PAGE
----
“Praise be to the God and Father of our Lord Jesus Christ, the Father of compassion and the God of all comfort, who comforts us in ALL our troubles, so that we can comfort those in any trouble with the comfort we ourselves receive from God”.

I often gest that when things come my way, that it’s just more blogging material. But the truth is that experiencing and surviving the pain of disasters like fire or the hopelessness of unemployment or the ruin of financial security or the sting of divorce, and now the horror of cancer, gives me a very empathetic view of others who have or will suffer the same.  It’s is through a David-like transparency that I write about these things, partially as it’s therapeutic. but more so because I want to offer others hope, to help them refocus on the truth, to repair the disconnect between what they may be feeling at the time and what they still know to be true, that God loves us, that he’s on our side, not against us, that he has our back  in times of distress and that he sees what we don’t, so that we are left with nothing but total trust and reliance on him to face the storms.  I hope to give out comfort as I receive it so that in all things Christ receives glory and we receive life in abundance.  No, I don’t want to be the one chosen as the poster child for survival, but if that’s the plan, let me do it well!

So through much personal prayer, the prayers of countless others around the country and the love and support of my family and a just-in-time heaven-sent angel whose love is more precious than a writer can describe, I have resolved to make cancer my biatch in a very public way so others can go on this journey with me and rejoice with me when I kick its ass!  It may not be contextually accurate, but I really can do all things through Christ, just watch me!  I’m already amending my life’s resume to add “cancer survivor” to it and to pay forward the comfort I receive in the process.  He’s a good, good Father!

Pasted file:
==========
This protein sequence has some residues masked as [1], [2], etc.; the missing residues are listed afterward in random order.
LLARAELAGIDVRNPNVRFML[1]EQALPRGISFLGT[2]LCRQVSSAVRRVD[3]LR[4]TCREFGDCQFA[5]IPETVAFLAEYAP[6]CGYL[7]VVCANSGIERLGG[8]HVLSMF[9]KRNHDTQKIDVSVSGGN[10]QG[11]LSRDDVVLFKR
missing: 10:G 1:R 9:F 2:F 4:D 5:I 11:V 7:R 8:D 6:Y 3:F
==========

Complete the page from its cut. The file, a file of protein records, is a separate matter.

And a very Happy and blessed Mother’s Day to all moms.  What priceless gems you are!

 

Christmas Means Nothing if Not True

o-holy-night

It’s that time of year again when the whole world will cease from their labors to ponder and celebrate this thing we refer to as Christmas.  It is of all days of the year, a most honored and sacred tradition, especially for those who still consider the wonder of the first Christmas and the significant history changing impact it had on a world, and individually to all who choose to believe.  Sadly, however, there are still those who refute the story and indeed the entirety of Scripture as wholly fictitious, a collection of handed down fables and legends, if you will, with no credible evidence or factual basis.  While each of us are guaranteed the right to our beliefs, or lack thereof, it is sad to consider how many are missing out on something so wonderful and life changing simply because they refuse to accept the preponderance of evidence that exists to the contrary.

This week I was privy to such opinions as expressed on social media.  The overwhelming number of original copies of Scripture and many archeological finds show sound support for many of the stories recorded in the Bible, too many to blindly disregard if one is truly being objective.  First, let’s measure the accuracy and legitimacy of the Bible based solely on literary standards accepted by scholars who define historic credibility.  Homer’s Iliad, long recognized as an accurate and accepted historic document, can only produce a little over 600 original copies, with the amount of time between the original writing and the first known copy being well over 1,000 years.  Much of the original Iliad is filled in because of missing original texts.  In contrast, there exists today over 6,300 original copies of the Bible, with the amount of time between the original writing and the first known copy being not 1,000 years, but a mere 60!  In addition, out of 31,103 original verses that make up the Bible, all but 11 are accounted for!  This then  makes the Bible 99.965% complete! So by any literary standard, secular or otherwise, the credibility of the Bible and it’s stories can not be challenged.

In addition to the staggering number of copies available, there are also non-biblical references made to the stories by early and recognized historians.  From Tacitus in the first century:

Nero fastened the guilt . . . on a class hated for their abominations, called Christians by the populace. Christus, from whom the name had its origin, suffered the extreme penalty during the reign of Tiberius at the hands of . . . Pontius Pilatus, and a most mischievous superstition, thus checked for the moment, again broke out not only in Judaea, the first source of the evil, but even in Rome. .

From Pliny the Younger in 112 AD:

They were in the habit of meeting on a certain fixed day before it was light, when they sang in alternate verses a hymn to Christ, as to a god, and bound themselves by a solemn oath, not to any wicked deeds, but never to commit any fraud, theft or adultery, never to falsify their word, nor deny a trust when they should be called upon to deliver it up; after which it was their custom to separate, and then reassemble to partake of food–but food of an ordinary and innocent kind.

From Josephus’s writings, Jewish Antiquities: